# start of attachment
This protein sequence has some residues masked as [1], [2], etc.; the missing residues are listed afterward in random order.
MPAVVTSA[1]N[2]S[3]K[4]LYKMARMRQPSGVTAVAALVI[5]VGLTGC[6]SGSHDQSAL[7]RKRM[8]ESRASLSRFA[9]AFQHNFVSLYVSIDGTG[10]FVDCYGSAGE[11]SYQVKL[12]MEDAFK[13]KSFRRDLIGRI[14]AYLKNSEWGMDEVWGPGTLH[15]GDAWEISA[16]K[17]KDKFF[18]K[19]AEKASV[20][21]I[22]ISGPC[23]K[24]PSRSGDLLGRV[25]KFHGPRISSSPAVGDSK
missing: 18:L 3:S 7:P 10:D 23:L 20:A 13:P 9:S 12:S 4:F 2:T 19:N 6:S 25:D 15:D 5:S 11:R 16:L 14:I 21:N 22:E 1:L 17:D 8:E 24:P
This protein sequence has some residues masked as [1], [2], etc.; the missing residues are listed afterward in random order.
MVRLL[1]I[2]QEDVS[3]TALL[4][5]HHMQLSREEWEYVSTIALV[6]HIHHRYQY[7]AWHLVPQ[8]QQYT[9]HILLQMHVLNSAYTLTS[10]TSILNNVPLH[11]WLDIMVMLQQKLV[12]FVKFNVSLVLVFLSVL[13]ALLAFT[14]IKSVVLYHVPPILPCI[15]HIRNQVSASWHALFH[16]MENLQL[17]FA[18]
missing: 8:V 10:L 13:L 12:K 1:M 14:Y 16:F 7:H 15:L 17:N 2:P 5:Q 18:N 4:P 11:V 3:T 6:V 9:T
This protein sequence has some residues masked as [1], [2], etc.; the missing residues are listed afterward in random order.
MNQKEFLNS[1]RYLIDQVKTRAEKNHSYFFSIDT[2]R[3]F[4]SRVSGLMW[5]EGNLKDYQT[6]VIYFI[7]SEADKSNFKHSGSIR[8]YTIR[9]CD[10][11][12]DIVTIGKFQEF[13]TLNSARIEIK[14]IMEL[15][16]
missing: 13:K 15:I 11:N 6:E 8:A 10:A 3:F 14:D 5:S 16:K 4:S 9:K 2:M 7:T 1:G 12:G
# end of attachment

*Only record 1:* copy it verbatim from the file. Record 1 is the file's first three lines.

This protein sequence has some residues masked as [1], [2], etc.; the missing residues are listed afterward in random order.
MPAVVTSA[1]N[2]S[3]K[4]LYKMARMRQPSGVTAVAALVI[5]VGLTGC[6]SGSHDQSAL[7]RKRM[8]ESRASLSRFA[9]AFQHNFVSLYVSIDGTG[10]FVDCYGSAGE[11]SYQVKL[12]MEDAFK[13]KSFRRDLIGRI[14]AYLKNSEWGMDEVWGPGTLH[15]GDAWEISA[16]K[17]KDKFF[18]K[19]AEKASV[20][21]I[22]ISGPC[23]K[24]PSRSGDLLGRV[25]KFHGPRISSSPAVGDSK
missing: 18:L 3:S 7:P 10:D 23:L 20:A 13:P 9:S 12:S 4:F 2:T 19:N 6:S 25:D 15:D 5:S 11:R 16:L 14:I 21:N 22:E 1:L 17:D 8:E 24:P